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#297 Let’s Get Up to Speed

Despite higher posted speed limits (or even none) much of Europe actually enjoys safer driving conditions than Canada with fewer per capita fatalities.

I’m riding along what could be (but definitely isn’t) BC’s Sea-to-Sky Highway 99 between West Vancouver and Lion’s Bay. It’s a similarly broad four-lane highway with no intersections and generously wide hard shoulders. I’m riding at the local speed limit—but if I got caught at the same speed on the 99, my bike would be impounded and towed at my cost. I’d be subject to a fine, increased insurance premiums and something ominously called “administrative sanctions.” Justice would be summarily dispensed at the side of the road, and I would have no right of appeal, except to request a review by the Superintendent of Motor Vehicles, who is neither a judge nor necessarily has any formal legal training. But as it happens, I’m doing a perfectly legal 130 kmh on the newly commissioned A1 highway around Dera in central Romania. And I could be almost anywhere in Europe. Most of Europe’s major highways are signed at 130 kmh, while Germany’s autobahns famously eschew any limit at all.
As we’ve been told ad nauseam, speed is a major factor in road fatalities in Canada. So given the higher speed limits, there’ll be total carnage on Europe’s highways, right? Well, no. In three weeks of riding in Europe this summer, I saw just one minor collision: on a narrow two-lane road in Romania, two cars engaged in over-ambitious passing maneuvers had swiped off each others’ driving mirrors.
Yet in spite of Canada’s conservative speed limits, we fare no better than most countries in road deaths per 100,000 inhabitants, with 9.2 per annum. We lag well behind the UK (2.75), autobahn-speed-limit-free Germany (6.7), and almost all other European countries including Norway, Ireland, Iceland, Switzerland, Finland, Sweden, the Netherlands, Denmark, Austria, Belgium, France and Croatia. Even hard-driving, machismo-fueled Italy delivers a similar score to Canada, while Australia and New Zealand, Japan and China leave us in their dust.
So how does Europe, with its 130 kmh drivers (many of whom are doing way more than that) get away with it? Could it be that lower speed limits aren’t the answer? Maybe we should look instead at some of the innovative ideas coming out of Europe.
Intersection speed limits. Where do most crashes happen? At intersections. Throughout continental Europe, speed limits are lower on the approach to intersections than they are on the open road. Reducing traffic speeds near intersections makes far more sense than a blanket limit for the whole road.
Speed cameras. I’m not talking about BC’s now-extinct mobile photo-radar vans: in many European countries, there are permanent speed cameras at collision black spots, near intersections, around schools and in residential areas. These are well signed, so you slow down for them. Doesn’t that make more sense than our present method of “speed control” in which cops with radar guns hide in bushes beside roads where the speed limit is unrealistically low? And why do you only see them out on sunny days?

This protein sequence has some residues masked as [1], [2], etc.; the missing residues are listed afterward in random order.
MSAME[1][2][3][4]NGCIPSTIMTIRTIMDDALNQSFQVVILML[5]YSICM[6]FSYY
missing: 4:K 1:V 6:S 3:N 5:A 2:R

Roundabouts. The majority of “intersections” in Europe are roundabouts or traffic circles. They’ve been proven to speed up traffic flows and reduce serious injury, mainly because head-on collisions are virtually eliminated. More in Canada, please.
Variable speed limits. Many European countries employ interactive electronic speed control signage: the limit can be changed to reflect current traffic and/or road conditions, like congestion, fog, or slippery sections.
A visible police presence. At the roadside in almost every small Romanian town, a uniformed traffic cop stands by his car, making sure speeders slow down. That’s enforcement, not entrapment. What most law-abiding citizens want from their police force is a visible presence to deter scofflaws and criminals. What do we get instead? Ghost cars…
Realistic speed limits. It’s well documented that, for optimum safety, speed limits should be set at a speed where drivers are engaged in what they should be doing—driving—rather than under-occupied. Too slow speed limits lead to driver distraction—the number one cause of crashes. And if everyone ignores the speed limit anyway, isn’t it too low? If I were to ride the Sea-to-Sky at the 80 kmh limit, not only would I cause cars to brake and swerve to change lanes around me, but I’d pretty quickly become a speed bump. The limit is posted at 80, but the median driving speed is around 105 kmh.
BC is proud of its improved safety record on the Sea-to-Sky highway since it was twinned, widened and re-engineered for the 2010 Winter Olympics. Therefore—try to follow my logic here—if the road is considered safe, but the majority of drivers travel at 25 kmh over the existing limit, then shouldn’t the limit be 25 kmh higher?
As it happens, BC is finally proposing a review of speed limits on its major rural highways, the results of which will be posted in 2014. But given how popular it is with local motorcyclists, something tells me the Sea-to-Sky won’t be up for consideration.

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